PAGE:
To be disabled or not? That is the
question. Because of the Americans with Disabilities Act, it seems that everyone wants to be disabled so they can get privileges or benefits. While this may embrace having a disability, it may also belittle the rights of those disabled individuals who really need some sort of accommodation.
Take the 350 female employees who sued their employers for firing them after taking off to seek vitro fertilization. They won $1.5 million because the courts ruled that their infertility is a disability. They based their ruling on how the ADA defines a disability: “a physical or mental impairment that substantially limits one or more of the major life activities of such individual, a record of such an impairment, or being regarded as having such an impairment.”
Certainly, being infertile does substantially limit the major life activity of giving birth. Yet, unlike “standard disabilities,” being infertile does not pose a major obstacle to daily living.
Or take the Chapsky v. Baxter V. Mueuller case where the court ruled that being pregnant is also considered a disability. The court held that a terminated employee was covered by the ADA merely because she was pregnant at the time of her discharge.
Although being pregnant may not substantially limit a life activity, the employer may have perceived the employee’s pregnancy as limiting her work, thus making it a disability,
With the ADA’s broad definition of disability, anyone can claim that he or she has a disability and can reap the benefits from the ADA. Granted, almost everyone has some “disability,” whether it’s wearing reading glasses because you are far sighted, wearing platform shoes because you are short, having a hearing aid because you cannot hear, or being in a wheelchair because you can’t walk. But which ones really apply to the ADA? Which ones really deserve its benefits?
Now, because some judge ruled that infertile women are legally disabled, they’re probably eligible for handicapped parking spots and even try to apply for Social Security and other government benefits.
If infertile women and others who claim to be disabled, such as those who have HIV, take advantage of the ADA, those of us who have “old fashioned” disabilities might experience more difficulty to obtain the rights that we so rightly deserve.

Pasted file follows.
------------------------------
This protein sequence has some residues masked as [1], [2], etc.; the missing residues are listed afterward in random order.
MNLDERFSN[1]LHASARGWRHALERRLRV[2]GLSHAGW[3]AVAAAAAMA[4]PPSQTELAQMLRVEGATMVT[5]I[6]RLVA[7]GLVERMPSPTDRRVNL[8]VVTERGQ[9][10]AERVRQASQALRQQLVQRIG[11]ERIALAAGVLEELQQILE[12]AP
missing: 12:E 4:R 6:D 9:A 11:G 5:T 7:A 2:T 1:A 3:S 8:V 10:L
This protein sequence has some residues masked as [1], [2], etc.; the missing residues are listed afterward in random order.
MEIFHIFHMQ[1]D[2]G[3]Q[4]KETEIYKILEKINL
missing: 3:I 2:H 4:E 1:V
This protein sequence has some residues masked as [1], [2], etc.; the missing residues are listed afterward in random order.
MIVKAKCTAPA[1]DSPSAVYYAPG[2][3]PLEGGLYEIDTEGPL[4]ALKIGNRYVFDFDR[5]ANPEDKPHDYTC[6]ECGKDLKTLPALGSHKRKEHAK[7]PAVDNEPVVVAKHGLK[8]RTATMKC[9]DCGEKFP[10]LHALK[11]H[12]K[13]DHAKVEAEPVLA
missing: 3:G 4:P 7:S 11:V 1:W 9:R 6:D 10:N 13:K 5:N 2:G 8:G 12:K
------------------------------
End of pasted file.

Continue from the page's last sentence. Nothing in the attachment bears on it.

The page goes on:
Funds, housing, transportation, and opportunities might become scarce if everyone who cries “discrimination” gets on the ADA bandwagon.
I’m not saying that discrimination against infertility, pregnancy, or HIV should go unnoticed. However, these medical conditions and all other disabilities should be prioritized according to their needed accommodations.
For example, the ADA could have stated that persons with mobility impairments, such as those who use wheelchairs, crutches, or have difficulty walking, have sole priority to accessible public transportation, housing, and parking spaces. They, along with persons who have hearing, learning, or visual impairments, must also have priority over financial government benefits since they may have more difficulty providing for themselves than someone who is infertile or has HIV.
Suffering from infertility, HIV, or any other hidden or temporary medical condition should only be addressed under Title 1, Section 102 of the ADA, the section which describes what constitutes job discrimination.
Or perhaps they should be covered under a separate law, one that explicitly focuses on medical conditions not requiring the full package that the ADA offers. The law could be called the Americans with Hidden or Temporary Medical Conditions Act (AHTMCA). Not only would the AHTMCA prevent persons with hidden or temporary medical conditions from exploiting the ADA, it may also decrease the number of lawsuits filed due to disability discrimination.
The AHTMCA could clearly state that an employer should not terminate the employment of an infertile or pregnant woman or any other non-disabled individual upon seeking medical treatment.
How to define a hidden or temporary medical condition would be fairly easy. It could be defined as “a condition that may need medical attention but doesn’t permanently limit one’s daily living.” Once again, however, the rub would be which conditions would fall under the definition.
Infertility and pregnancy would certainly fit the definition, but would HIV, drug and alcohol addiction, depression, or even frequent colds fall under the same category?
By far, the simplest solution is for all of us to be more compassionate, tolerant, and understanding of one another’s imperfect conditions. But since that fairy tale won’t completely come true, we can only hope that Congress can rectify the ambiguity of the ADA so those who really deserve its benefits can continue to have them.
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